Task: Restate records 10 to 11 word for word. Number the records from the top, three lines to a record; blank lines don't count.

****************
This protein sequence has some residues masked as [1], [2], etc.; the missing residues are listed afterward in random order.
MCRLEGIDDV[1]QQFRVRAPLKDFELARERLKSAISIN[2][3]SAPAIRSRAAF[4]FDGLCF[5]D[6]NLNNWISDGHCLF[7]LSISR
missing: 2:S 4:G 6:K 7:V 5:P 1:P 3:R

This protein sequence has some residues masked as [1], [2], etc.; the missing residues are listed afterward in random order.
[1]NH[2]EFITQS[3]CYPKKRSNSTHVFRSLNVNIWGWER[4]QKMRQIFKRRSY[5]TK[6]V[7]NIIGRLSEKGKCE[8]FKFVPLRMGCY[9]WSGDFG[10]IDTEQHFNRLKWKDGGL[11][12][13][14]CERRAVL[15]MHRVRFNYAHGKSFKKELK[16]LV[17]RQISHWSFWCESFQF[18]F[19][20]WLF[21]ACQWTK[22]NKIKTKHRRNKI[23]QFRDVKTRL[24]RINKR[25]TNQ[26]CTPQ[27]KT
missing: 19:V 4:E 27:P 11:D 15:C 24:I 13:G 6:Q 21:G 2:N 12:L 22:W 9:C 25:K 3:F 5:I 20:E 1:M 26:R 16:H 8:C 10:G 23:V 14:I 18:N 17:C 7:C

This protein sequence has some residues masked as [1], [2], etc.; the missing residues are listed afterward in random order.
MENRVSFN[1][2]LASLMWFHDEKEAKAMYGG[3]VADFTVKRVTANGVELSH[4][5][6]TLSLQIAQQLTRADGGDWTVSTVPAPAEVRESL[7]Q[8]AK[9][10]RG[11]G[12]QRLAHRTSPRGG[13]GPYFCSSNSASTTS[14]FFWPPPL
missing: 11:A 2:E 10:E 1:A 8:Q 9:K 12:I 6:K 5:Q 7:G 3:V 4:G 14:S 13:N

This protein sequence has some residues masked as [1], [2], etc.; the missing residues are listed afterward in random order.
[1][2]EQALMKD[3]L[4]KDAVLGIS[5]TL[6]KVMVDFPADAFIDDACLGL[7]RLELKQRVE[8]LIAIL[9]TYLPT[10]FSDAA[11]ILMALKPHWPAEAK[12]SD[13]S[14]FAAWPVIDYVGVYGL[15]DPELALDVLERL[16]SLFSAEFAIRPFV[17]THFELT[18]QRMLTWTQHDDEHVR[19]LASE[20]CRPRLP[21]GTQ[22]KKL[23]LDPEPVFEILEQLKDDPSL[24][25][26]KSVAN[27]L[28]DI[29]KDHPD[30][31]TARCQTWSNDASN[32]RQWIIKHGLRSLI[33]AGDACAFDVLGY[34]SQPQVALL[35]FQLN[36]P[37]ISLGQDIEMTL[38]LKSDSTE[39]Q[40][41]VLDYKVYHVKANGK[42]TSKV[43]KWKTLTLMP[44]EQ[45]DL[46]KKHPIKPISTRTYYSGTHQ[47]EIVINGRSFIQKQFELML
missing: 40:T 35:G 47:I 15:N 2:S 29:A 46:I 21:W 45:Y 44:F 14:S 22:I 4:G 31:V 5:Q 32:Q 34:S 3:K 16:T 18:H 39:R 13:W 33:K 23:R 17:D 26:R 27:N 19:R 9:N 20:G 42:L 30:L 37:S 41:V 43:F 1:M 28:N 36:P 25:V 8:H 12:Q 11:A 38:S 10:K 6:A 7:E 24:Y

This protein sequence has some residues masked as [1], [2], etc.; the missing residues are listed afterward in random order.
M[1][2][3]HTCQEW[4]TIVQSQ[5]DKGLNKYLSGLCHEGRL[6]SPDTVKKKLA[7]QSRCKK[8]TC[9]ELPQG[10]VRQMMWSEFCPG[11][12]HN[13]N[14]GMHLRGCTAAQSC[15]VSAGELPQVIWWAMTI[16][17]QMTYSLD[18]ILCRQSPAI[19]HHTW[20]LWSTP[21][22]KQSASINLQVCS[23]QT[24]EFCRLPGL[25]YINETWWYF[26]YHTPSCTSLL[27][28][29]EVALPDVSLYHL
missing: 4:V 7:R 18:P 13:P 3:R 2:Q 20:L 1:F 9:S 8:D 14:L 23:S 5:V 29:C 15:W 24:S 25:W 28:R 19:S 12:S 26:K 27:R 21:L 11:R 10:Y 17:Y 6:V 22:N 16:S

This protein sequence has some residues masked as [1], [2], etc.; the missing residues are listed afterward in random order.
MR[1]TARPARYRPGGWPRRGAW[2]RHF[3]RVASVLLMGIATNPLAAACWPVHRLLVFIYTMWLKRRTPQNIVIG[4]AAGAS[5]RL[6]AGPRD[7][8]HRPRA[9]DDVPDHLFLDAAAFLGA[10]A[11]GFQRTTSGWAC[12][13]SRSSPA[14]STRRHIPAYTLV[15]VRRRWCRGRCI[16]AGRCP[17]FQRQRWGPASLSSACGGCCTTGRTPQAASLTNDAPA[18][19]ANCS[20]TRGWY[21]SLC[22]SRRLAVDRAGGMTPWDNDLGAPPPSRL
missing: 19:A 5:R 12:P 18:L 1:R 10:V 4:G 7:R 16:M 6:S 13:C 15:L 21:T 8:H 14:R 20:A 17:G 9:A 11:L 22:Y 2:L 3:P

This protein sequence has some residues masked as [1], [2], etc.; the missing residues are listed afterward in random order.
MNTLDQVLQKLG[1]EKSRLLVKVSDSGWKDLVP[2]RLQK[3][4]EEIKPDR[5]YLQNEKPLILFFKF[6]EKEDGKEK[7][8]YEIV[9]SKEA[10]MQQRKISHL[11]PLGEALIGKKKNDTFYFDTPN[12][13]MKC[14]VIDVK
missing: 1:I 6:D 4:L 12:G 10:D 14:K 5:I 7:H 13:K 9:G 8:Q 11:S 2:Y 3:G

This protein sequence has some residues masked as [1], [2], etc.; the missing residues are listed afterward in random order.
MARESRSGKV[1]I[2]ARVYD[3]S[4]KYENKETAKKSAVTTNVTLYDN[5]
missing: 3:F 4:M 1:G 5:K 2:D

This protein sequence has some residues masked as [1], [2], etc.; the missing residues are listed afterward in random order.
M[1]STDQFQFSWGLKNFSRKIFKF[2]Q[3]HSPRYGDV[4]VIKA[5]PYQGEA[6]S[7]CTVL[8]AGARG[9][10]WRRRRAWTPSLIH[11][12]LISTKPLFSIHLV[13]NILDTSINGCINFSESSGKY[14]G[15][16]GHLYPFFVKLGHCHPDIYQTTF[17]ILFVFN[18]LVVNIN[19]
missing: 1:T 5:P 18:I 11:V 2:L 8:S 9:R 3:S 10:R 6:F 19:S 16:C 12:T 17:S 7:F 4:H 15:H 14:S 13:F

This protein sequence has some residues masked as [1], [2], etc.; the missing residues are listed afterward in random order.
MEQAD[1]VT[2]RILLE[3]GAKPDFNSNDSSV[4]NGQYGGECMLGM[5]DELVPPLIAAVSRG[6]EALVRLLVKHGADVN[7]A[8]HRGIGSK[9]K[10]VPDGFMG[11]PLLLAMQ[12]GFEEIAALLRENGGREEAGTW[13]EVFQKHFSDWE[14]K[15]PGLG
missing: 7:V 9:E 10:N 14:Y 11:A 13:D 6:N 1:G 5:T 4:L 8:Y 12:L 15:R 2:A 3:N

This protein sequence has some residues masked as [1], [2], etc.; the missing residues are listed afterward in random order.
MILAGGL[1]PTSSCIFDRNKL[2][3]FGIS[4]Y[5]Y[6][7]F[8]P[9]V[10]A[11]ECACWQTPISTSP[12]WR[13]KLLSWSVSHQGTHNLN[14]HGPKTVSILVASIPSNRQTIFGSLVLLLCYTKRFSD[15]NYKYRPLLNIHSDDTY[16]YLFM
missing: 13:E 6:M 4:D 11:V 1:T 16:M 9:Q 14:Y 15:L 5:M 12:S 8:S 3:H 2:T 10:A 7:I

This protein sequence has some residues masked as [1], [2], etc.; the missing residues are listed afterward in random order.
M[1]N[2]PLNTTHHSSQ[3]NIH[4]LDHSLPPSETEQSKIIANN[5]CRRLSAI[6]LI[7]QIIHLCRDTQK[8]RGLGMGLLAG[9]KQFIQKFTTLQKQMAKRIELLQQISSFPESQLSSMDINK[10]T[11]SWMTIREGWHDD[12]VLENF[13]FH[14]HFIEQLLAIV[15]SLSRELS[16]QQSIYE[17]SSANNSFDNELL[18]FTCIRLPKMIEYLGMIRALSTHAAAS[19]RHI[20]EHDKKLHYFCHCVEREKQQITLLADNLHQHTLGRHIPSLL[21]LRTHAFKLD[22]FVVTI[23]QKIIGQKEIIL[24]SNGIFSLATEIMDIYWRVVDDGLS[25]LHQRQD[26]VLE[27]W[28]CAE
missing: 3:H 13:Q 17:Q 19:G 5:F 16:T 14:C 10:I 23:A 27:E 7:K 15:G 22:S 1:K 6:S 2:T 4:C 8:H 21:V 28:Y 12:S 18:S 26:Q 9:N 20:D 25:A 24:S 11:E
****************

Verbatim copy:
This protein sequence has some residues masked as [1], [2], etc.; the missing residues are listed afterward in random order.
MEQAD[1]VT[2]RILLE[3]GAKPDFNSNDSSV[4]NGQYGGECMLGM[5]DELVPPLIAAVSRG[6]EALVRLLVKHGADVN[7]A[8]HRGIGSK[9]K[10]VPDGFMG[11]PLLLAMQ[12]GFEEIAALLRENGGREEAGTW[13]EVFQKHFSDWE[14]K[15]PGLG
missing: 7:V 9:E 10:N 14:Y 11:A 13:D 6:N 1:G 5:T 4:L 8:Y 12:L 15:R 2:A 3:N

This protein sequence has some residues masked as [1], [2], etc.; the missing residues are listed afterward in random order.
MILAGGL[1]PTSSCIFDRNKL[2][3]FGIS[4]Y[5]Y[6][7]F[8]P[9]V[10]A[11]ECACWQTPISTSP[12]WR[13]KLLSWSVSHQGTHNLN[14]HGPKTVSILVASIPSNRQTIFGSLVLLLCYTKRFSD[15]NYKYRPLLNIHSDDTY[16]YLFM
missing: 13:E 6:M 4:D 11:V 1:T 16:M 9:Q 14:Y 15:L 5:M 12:S 8:S 3:H 2:T 10:A 7:I